Hospital dual-channel adoption decisions with telemedicine referral and misdiagnosis

Jian Jun Wang, Xinmou Zhang, Jim Junmin Shi

Research output: Contribution to journalArticlepeer-review

4 Scopus citations


With the rapid development of telemedicine and the impact of the COVID-19 pandemic, more and more patients are now resorting to using telemedicine channels for healthcare services. However, for hospitals, there exists a lack of managerial guidance in place to help them adopt telemedicine in a practical and standardized way. This study considers a hospital operating with both telemedicine (virtual) and face-to-face (physical) medical channels, and which allocates its capacity by also taking into account the possibility of both referrals and misdiagnosis. Methodologically, we construct a game model based on a queuing framework. We first analyze equilibrium strategies for patient arrivals. Then we propose the necessary conditions for a hospital to develop a telemedicine channel and to operate both channels simultaneously. Finally, we find the optimal decisions for the service level of telemedicine, which can also be regarded as the optimal proportion of diseases treated by telemedicine, and the optimal hospital capacity allocation ratio between the two channels. We also find that hospitals in a full coverage market (e.g., for certain small-scale hospitals and community hospitals or cancer hospitals) are more difficult to adopt telemedicine than hospitals in a partial coverage market (e.g., for comprehensive large-scale hospitals with many potential patients). Small-scale hospitals are more suited to operating telemedicine as a gatekeeper to help triage patients, while large hospitals are more prone to regard telemedicine as a medical channel for providing professional medical services to patients. We also analyze the effects of the telemedicine cure rate and the cost ratio of telemedicine to the physical hospital on the overall healthcare system performance, including the physical hospital arrival rate, patients’ waiting time, total profit, and social welfare. Then we compare the performance, ex ante versus ex post, the implementation of telemedicine. It is shown that when the market is partially covered, the total social welfare is always higher than it was before the implementation. However, as far as the profit goes, if the telemedicine cure rate is low and the cost ratio is high, the total hospital profit may be lower than it was prior to using telemedicine. However, the profit and social welfare of hospitals in the full coverage market are always lower than it was before the implementation. In addition, the waiting time in the hospital is always higher than that before the implementation, which means that the implementation of telemedicine will make patients who must receive treatment in the physical hospital face even worse congestion than before. More insights and results are gleaned from a series of numerical studies.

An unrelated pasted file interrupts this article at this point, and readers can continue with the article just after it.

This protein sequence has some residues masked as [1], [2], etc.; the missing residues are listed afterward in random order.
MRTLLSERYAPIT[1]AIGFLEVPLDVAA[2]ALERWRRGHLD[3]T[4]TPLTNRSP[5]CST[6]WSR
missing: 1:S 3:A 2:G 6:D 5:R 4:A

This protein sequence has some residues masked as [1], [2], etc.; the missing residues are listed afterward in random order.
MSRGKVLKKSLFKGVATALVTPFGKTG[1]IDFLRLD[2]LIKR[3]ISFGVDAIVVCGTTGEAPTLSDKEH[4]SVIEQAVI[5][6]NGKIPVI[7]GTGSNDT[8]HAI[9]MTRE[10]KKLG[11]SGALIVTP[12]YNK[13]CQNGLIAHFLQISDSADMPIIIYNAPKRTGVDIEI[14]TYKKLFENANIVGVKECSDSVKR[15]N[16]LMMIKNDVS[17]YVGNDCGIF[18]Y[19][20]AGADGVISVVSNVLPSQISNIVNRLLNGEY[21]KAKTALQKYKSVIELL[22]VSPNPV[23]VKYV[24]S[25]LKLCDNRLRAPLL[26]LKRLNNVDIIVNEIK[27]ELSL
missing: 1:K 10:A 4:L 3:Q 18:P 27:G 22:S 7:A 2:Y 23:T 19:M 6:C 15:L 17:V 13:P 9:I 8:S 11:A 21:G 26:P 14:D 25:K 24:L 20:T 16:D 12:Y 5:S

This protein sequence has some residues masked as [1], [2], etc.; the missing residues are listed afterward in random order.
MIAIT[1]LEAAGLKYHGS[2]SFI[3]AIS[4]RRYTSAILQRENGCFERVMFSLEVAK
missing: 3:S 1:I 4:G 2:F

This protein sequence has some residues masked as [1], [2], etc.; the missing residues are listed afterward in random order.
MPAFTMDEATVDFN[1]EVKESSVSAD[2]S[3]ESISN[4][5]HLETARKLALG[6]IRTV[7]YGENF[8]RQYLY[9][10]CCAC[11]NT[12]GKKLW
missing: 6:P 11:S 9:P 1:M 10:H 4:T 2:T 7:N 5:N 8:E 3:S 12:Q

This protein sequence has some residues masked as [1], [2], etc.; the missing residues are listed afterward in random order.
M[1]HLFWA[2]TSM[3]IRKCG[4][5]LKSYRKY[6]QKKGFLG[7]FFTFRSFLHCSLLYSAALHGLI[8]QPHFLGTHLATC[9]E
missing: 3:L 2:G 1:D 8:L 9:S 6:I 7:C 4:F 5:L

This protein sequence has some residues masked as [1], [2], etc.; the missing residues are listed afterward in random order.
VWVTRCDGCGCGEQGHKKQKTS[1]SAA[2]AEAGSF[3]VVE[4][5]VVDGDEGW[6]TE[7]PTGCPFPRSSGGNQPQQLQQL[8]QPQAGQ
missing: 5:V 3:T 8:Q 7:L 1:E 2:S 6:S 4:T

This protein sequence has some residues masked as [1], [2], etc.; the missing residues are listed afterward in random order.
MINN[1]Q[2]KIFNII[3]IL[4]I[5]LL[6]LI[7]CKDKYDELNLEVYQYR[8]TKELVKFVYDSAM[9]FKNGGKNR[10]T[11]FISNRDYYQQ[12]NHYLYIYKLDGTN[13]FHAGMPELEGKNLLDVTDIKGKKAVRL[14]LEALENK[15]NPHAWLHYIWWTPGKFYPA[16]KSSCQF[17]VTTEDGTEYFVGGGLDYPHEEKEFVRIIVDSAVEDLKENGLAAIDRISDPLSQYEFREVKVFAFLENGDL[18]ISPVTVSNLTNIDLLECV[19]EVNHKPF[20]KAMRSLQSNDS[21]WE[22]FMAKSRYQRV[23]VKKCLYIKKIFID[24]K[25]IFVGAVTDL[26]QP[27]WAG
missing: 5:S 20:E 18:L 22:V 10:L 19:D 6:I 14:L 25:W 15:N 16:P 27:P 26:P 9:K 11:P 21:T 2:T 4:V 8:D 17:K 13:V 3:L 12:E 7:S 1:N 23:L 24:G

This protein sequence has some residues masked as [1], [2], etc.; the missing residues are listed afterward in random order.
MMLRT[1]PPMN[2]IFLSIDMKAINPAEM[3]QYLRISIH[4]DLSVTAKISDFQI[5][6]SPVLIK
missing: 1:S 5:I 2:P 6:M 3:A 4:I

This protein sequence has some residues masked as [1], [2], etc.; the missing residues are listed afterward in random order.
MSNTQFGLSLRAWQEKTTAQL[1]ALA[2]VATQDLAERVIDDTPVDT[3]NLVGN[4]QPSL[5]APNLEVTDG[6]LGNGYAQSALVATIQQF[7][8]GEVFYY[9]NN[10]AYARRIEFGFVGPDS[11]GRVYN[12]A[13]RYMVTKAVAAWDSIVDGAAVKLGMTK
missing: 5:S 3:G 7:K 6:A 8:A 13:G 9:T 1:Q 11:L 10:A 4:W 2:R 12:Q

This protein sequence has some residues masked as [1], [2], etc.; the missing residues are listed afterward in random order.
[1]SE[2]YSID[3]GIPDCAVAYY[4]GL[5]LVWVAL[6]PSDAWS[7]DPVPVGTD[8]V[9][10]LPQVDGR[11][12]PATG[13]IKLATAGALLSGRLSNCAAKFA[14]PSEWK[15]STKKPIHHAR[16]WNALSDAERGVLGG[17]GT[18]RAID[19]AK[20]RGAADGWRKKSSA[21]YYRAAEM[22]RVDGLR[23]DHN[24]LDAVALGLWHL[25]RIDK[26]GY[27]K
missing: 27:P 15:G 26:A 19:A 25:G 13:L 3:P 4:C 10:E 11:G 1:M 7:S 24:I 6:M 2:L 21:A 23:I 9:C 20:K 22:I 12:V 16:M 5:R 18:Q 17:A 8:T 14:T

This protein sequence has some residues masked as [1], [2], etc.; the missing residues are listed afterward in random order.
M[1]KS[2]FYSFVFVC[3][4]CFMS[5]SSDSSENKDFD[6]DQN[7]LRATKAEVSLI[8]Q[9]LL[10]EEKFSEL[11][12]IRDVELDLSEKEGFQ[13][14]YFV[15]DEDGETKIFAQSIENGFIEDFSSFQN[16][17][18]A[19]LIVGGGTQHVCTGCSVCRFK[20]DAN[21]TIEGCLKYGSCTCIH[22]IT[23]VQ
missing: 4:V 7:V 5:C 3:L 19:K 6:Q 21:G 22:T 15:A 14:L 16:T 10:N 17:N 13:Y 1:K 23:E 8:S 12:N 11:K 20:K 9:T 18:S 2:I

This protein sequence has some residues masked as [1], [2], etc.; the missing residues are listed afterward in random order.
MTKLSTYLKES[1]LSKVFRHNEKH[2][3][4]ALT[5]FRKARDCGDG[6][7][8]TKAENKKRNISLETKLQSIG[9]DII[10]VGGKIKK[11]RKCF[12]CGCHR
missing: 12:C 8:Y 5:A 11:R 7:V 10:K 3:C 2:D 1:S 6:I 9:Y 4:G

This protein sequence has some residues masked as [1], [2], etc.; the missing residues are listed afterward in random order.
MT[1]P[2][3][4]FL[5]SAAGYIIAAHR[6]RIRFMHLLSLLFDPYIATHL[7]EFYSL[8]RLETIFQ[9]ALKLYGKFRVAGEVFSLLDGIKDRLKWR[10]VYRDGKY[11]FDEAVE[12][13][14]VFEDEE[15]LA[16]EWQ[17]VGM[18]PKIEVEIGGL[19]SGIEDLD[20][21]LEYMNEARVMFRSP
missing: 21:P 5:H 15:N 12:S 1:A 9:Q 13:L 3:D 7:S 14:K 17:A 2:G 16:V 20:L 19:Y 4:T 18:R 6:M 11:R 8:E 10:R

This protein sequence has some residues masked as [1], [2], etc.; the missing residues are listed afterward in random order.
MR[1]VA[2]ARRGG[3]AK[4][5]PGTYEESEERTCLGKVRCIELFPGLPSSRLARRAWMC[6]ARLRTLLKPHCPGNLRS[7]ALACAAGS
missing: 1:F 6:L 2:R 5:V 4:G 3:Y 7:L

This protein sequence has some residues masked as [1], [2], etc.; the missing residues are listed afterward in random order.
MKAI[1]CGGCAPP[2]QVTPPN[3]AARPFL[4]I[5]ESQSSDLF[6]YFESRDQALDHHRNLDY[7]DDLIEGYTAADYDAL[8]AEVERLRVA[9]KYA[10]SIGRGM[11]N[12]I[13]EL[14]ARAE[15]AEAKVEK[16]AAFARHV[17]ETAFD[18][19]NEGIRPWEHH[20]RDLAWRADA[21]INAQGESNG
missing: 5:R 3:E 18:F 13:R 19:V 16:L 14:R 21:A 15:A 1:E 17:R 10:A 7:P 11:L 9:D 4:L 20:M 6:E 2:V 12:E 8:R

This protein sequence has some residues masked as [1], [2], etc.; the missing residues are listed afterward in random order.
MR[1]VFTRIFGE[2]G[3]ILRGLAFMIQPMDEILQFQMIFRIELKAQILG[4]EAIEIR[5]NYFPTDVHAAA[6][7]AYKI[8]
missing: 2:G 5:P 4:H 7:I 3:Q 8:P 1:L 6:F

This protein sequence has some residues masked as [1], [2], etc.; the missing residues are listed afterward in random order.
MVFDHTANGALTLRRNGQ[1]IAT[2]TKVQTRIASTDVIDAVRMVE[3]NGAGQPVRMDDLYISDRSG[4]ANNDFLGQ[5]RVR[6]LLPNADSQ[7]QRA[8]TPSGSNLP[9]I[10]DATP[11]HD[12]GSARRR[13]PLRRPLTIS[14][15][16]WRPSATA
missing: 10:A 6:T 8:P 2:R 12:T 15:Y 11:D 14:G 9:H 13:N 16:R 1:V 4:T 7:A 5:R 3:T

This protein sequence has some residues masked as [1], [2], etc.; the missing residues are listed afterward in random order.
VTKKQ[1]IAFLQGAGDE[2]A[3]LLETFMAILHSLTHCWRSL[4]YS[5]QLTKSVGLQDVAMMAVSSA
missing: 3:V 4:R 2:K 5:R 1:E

Original languageEnglish (US)
Article number102875
JournalOmega (United Kingdom)
StatePublished - Sep 2023

All Science Journal Classification (ASJC) codes

  • Strategy and Management
  • Management Science and Operations Research
  • Information Systems and Management


  • Dual-channel
  • Referral and misdiagnosis
  • Service capacity allocation
  • Telemedicine
  • Transportation cost


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